Said Wallace, who led the Trail Blazers with a game-high 30 points, "We missed some shots down the stretch. Can't do nothing about that, and it's all said and done with now."

What also enabled the Lakers to make their comeback was the contribution they received from their peripheral players. Shaw, who had shown flashes in a Game 5 defeat after barely being used, finished with 11 points in 17 minutes on 4-for-6 shooting. Robert Horry, after struggling with his shot, hit four of seven off the bench to finish with 12 points and seven rebounds. Glen Rice also had 11 points.

"The shots were just falling tonight," said Shaw, who, along with O'Neal, played in the M-51995 NBA Finals with the Orlando Magic, which was swept by the Houston Rockets. "They were doubling down [on O'Neal] and we were open. We were just trying to take what the defense gave us."

What the Trail Blazers gave the Lakers over the course of this 16-day, seven-game saga was all that the team with both the best regular-season record as well as the best home-court record (tied with the Pacers at 36-5) could handle. It looked as if the Lakers would become only the seventh team in NBA history to blow a 3-1 lead in a playoff series, something no other team in franchise history had done.

The comeback began slowly, with Shaw's three. Still trailing 75-60 early in the fourth quarter, O'Neal's rebound follow of a miss by Bryant started a run of 15 straight points to tie the score on Ron Harper's three with a little over four minutes left. The Trail Blazers briefly recaptured the lead on a finger roll by Wallace, and tied the score at 79 on another shot by Wallace.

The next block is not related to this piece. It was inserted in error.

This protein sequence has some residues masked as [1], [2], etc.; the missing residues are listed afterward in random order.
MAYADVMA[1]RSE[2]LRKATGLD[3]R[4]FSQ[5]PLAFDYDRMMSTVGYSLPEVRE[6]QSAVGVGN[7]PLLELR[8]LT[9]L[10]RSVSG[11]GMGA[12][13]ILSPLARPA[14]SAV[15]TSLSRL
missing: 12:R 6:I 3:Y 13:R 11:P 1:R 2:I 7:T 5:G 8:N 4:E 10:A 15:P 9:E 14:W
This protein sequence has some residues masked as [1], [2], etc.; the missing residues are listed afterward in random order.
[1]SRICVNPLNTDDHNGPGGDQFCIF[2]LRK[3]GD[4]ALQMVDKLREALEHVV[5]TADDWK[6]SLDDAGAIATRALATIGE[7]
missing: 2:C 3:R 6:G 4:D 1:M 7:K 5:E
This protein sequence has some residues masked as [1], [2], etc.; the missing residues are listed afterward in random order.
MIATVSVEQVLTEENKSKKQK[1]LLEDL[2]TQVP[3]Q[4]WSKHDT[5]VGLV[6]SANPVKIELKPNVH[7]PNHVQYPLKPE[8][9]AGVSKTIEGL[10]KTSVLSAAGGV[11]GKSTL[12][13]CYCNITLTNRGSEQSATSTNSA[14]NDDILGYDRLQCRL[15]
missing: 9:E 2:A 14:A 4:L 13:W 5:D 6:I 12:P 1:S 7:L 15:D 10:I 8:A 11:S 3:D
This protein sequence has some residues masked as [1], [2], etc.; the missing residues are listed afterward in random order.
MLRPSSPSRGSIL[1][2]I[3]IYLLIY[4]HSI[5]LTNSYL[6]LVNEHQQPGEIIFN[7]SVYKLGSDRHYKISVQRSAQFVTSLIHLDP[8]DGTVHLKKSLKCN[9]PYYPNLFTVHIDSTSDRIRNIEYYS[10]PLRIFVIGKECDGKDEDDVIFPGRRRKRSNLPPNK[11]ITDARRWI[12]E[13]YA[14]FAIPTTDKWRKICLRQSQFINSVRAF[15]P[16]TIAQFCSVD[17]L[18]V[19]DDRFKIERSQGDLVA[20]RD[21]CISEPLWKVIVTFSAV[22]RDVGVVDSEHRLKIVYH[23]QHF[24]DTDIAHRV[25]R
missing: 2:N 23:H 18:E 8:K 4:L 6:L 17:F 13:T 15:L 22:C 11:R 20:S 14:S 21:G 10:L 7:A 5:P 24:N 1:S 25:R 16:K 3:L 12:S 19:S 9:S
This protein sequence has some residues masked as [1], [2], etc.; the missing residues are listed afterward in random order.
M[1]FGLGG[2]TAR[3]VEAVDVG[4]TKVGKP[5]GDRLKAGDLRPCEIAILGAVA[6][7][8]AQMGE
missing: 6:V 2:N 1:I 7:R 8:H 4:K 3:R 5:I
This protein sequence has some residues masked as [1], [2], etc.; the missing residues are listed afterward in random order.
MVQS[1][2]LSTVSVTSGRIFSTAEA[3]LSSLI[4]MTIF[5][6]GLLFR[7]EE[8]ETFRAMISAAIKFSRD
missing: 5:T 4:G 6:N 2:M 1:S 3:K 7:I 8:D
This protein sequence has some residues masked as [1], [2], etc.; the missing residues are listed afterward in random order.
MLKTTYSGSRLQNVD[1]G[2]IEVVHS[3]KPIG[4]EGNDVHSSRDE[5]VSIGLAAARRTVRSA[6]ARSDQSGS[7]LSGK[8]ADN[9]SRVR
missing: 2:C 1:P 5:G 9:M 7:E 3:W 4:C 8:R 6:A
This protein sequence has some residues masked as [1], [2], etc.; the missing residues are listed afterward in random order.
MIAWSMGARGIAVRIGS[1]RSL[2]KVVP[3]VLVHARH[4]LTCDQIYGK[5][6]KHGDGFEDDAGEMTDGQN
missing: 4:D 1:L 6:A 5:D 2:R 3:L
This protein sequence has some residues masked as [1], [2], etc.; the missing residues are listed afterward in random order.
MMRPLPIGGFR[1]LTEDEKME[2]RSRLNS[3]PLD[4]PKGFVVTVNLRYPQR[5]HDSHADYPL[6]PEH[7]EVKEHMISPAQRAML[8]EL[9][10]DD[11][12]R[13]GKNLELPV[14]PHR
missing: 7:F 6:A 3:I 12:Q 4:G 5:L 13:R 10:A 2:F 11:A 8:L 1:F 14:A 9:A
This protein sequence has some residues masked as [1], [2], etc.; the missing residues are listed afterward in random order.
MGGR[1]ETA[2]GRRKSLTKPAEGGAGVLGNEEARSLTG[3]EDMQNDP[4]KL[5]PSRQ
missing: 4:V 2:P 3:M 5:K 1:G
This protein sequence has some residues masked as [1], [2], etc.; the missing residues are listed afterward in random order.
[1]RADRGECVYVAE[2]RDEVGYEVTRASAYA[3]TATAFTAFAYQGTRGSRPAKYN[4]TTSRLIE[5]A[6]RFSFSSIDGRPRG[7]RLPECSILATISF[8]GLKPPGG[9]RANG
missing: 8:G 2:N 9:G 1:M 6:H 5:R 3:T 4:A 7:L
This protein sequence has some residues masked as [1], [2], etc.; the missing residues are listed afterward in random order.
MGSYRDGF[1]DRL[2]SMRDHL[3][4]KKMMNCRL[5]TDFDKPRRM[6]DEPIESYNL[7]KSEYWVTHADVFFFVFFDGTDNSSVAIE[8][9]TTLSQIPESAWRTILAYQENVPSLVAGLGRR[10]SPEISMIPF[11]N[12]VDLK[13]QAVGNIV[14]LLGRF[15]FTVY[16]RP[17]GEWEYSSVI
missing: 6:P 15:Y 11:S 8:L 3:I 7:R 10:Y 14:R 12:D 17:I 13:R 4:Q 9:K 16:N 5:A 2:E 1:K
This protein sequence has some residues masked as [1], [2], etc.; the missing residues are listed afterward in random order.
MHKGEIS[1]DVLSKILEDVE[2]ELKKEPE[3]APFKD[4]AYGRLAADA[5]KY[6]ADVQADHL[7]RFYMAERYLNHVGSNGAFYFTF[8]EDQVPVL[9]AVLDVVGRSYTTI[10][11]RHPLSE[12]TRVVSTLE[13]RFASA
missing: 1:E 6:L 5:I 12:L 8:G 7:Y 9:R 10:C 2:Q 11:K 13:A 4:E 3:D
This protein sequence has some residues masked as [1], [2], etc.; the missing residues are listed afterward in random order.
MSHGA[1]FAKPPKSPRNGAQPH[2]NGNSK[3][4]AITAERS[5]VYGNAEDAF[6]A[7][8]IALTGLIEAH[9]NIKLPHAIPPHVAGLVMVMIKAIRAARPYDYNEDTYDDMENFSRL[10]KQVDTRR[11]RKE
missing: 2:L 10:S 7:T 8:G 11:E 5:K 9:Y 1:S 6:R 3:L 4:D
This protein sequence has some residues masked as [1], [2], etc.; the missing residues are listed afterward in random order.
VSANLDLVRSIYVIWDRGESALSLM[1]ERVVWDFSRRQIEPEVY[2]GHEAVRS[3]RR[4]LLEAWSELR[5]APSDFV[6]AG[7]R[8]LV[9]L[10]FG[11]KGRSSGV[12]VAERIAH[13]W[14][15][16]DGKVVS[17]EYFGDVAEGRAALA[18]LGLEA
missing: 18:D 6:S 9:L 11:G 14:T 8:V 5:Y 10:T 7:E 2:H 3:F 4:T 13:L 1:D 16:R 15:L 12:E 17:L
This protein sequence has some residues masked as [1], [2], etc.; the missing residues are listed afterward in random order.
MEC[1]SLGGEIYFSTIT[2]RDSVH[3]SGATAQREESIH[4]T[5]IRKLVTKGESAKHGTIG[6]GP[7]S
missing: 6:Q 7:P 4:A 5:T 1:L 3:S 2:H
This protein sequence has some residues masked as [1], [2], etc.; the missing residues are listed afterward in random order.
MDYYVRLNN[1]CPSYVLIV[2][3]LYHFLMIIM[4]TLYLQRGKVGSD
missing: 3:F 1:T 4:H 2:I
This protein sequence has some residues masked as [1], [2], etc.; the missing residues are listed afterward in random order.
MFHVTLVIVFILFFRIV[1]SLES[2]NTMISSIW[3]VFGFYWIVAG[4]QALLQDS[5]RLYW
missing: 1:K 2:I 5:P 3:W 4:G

But Bryant sandwiched two more baskets around a pair of missed free throws by Wallace, then delivered the knockout blow with the alley-oop to O'Neal. Positioned perfectly behind Portland guard Steve Smith, O'Neal went up high to throw the ball down with his right hand. Bryant knew that O'Neal would get the ball - and the dunk.

"I thought I threw the ball pretty high," Bryant said. "Shaq has the best hands in the league, and I have total confidence in him catching the ball."

The dunk began a celebration that continued long after the game ended. The normally laid-back fans were heard roaring in the stairwells and out in the parking lots. They hope the celebration continues with the team's first NBA championship since 1988, when Los Angeles beat the Detroit Pistons in seven games. It was the team's last seven-game playoff series.

Bryant was 9 years old and living with his parents in Italy where his father, Joe, was finishing out a professional career that had begun in the NBA.

"I am very excited," Kobe Bryant said last night. "We are playing for the whole thing. Going to the big dance. It's something I've been dreaming about for all of my 21 years." The dream nearly became a nightmare for the Lakers yesterday until the fog lifted and the NBA's best team woke up.